Rios Stops Alvarado in a thriller, Donaire stops Nishioka
By Gabriel Montoya, MaxBoxing (Oct 14, 2012) Doghouse Boxing (Photos © Chris Farina / Top Rank)
Nonito Donaire (Left) and Toshika Nishioka
Brandon Rios lands punch on Mike Alvarado
Saturday night’s announced crowd of 7,665 at Top Rank’s Carson, CA HBO boxing After Dark card got their money’s worth and then some. In a bout that featured an all-out brawl between Jose Roman and Javier Garcia, a high stakes chess match between Nonito Donaire and Toshika Nishioka, and a classic between Mike Alvarado and Brandon Rios. There was something for everyone on this night which promised special action and delivered (for the most part).

In the main event, Nonito Donaire boxed smart (if a bit conservatively) to what felt like it was going to be a unanimous decision. Instead, he slowly built to stopping Toshiaki Nishioka, in effect the former WBC super-bantamweight champion who never lost his belt in the ring.

Donaire fought cautious, using his right hand lead to the head and body. Nishioka, a proud champion at age 36, used his counter puncher style to work his way in slowly. Too slowly for some audience members’ tastes who still had the blood from Rios-Alvarado in their mouths.

But Donaire picked it up in the sixth and dropped Nishioka with a left uppercut. But Nishioka got up and came right back and landed a left hand. Donaire snapped out right hand leads and suddenly the crowd went from booing to “Ok. We’ll stay.” A hard left from Donaire brought the fighting spirit out of Nishioka who urged him on by clapping his hands together. Donaire obliged with a left hook and more. Finally, a fight had broken out.

“When fighters open up, I am surgeon,” said Donaire after.  “My left was hurting up and I needed a different approach.”

He found that in the straight hand which dropped and hurt Nishioka badly in the ninth. He rose but his corner began to make their way up to the ring and Raul Caiz, Sr. called it off.  The time was 1:54 of the ninth for a TKO.

Donaire after said if he could not make the fights the fans want, he will move up in weight. He eschewed a showdown with Guillermo Rigondeaux, who is in his division and promotional stable.

“He doesn’t have a lot of fights to excite me. If I am not excited,” said Donaire, “I am bored like in my last two fights.

The co-feature that eats like a meal was Oxnard’s Brandon “Bam Bam” Rios and “Mile High” Mike Alvarado of Denver, CO. Words will never do this fight justice. It has to be seen to be believed. We all expected to be amazed, awed, blown away by the violence promised with these two styles. We got all of that.

Alvarado started out jabbing, using his length to box from the outside. Rios was having none of that. He right to the body with three shots left to right and back again. Rios’ attack was clear. When in doubt, the ribs work, Alvarado looked to jab and moved back for space. He whacked away with a right hand but Rios stayed in a high guard and blocked it. Rios found room for the left hook and the uppercut to work in combination. Finally, Alvarado opened up and landed. This was proving to be the right we all hoped for whether Alvarado wanted to box or not. Rios smiled as Alvarado landed a right. Alvarado let a long combination go and Rios stayed in his high guard just making him miss.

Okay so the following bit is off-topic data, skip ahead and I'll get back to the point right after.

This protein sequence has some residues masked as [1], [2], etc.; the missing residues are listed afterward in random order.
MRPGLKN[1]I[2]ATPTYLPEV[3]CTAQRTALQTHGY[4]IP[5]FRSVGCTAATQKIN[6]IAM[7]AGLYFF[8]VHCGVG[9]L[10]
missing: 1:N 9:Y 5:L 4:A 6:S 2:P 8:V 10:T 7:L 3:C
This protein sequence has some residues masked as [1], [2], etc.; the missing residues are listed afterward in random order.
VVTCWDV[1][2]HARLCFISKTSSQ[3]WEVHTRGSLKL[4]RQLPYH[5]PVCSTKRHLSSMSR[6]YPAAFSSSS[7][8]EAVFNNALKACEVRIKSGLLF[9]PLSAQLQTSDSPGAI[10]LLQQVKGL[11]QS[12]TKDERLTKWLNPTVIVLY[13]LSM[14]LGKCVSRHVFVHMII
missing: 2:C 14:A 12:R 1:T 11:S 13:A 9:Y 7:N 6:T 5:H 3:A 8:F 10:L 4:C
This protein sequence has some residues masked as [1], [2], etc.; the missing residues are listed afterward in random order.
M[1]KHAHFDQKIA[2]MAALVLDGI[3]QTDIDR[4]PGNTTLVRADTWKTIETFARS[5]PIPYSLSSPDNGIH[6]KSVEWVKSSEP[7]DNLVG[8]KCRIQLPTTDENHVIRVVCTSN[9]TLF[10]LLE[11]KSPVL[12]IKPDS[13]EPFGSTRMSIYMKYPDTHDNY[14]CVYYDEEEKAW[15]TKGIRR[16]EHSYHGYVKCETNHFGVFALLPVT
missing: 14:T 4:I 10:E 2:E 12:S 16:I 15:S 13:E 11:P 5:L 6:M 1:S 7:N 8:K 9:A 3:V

In a fight this brutal, you almost don’t want to score because you know it won’t matter.

In the second, the two came together into the phone and closed the door right off the bat. Alvarado was already red and starting to swell, Rios was like a windmill in there with uppercuts and Alvarado wasn’t far behind. Two long-range rights moved Rios and the crowd “Oooh’d” but he remained undaunted. Relentless violence. No matter what Rios got hit with, he stayed right there, calm and ready to come right back with his own punches. Alvarado would move back, Rios forward.

Rios was absolutely nasty late in this round. An uppercut miss turned into a brutally accurate left hook. A long range shot moved Alvarado late and the crowd cheered at the bell as Rios raised his hand in victory in the stanza. This is what he was born for.

Round three and the pace settled into a boxing match behind Alvarado’s jab. Rios kept pressing forward with the body attack and uppercut up the middle. Alvarado let go combinations but Rios was deadly accurate with the heavier crisper shots.

The jab of Alvarado kept Rios at bay nut at the same time, he blocked the shots and seemed to be resting while Alvarado was working. Then Alvardo worked in some hard right hands and it was hard to tell who was who. Was Rios tiring? Or resting? Was Alvarado bending already? They traded rights but it was Rios, thought to be the smaller man, was the one coming forward. Rios was caught by a right coming in and smiled as it landed. But still, he kept hammering away and Alvarado did likewise.

When the bell sounded, each man having landed hard, heavy punches, Rios smiled and looked like round one while Alvarado obligingly raised his hand but looked the worse for wear.